It's a new day in California -- or at least one that hasn't been seen in four years: the foreclosure crisis is lessening.
Economists aren't saying that the home-loss crisis is over, and plenty of California homeowners are surely still underwater on their mortgages. Still, the number of California homes that fell into foreclosure hit a four-year low in the spring, according to the Bay Citizen, which provides at least the optimists among us some hope for a real economic recovery.
The figures were released Tuesday by DataQuick, a San Diego-based real estate consulting firm, according to the news web site. The figures revealed a "year-by-year" decline in foreclosures in all nine Bay Area counties. Foreclosures are down 7.9 percent in the Bay Area, but have not dropped as steeply in Marin and Sonoma counties, according to the Bay Citizen.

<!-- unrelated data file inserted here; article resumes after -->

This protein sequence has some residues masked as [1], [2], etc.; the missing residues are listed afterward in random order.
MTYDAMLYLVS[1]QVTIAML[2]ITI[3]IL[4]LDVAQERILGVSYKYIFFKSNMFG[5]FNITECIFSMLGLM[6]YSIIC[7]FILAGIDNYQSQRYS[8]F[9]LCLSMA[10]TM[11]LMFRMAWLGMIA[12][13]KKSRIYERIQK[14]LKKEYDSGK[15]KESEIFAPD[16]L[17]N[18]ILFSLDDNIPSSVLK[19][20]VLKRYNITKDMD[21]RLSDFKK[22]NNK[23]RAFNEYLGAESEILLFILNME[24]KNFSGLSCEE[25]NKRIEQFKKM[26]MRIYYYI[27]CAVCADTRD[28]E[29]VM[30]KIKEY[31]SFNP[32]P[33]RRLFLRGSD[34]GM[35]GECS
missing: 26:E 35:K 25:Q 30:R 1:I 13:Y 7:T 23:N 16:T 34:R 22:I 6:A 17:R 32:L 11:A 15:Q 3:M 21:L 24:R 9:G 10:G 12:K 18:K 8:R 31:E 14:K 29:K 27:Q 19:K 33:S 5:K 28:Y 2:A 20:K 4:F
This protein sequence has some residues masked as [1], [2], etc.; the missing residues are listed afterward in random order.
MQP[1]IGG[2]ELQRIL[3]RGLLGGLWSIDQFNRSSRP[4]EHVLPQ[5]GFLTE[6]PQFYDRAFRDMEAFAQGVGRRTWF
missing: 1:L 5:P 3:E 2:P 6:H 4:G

However, steady unemployment figures and a "flooded" housing market full of bank-foreclosed properties are both signs that the economy is nowhere near it was at the housing bubble's peak, since when homes in the Bay Area have lost on average 40 percent of their value, the Bay Citizen reported.
Some foreclosures have also been halted thanks to political pressure, according to Preeti Vissa, a director at Berkeley-based Greenlining Institute. The country's biggest banks and lenders have been sued by attorneys general in all 50 states, and many banks have issued moratoriums on foreclosures, the Bay Citizen reported.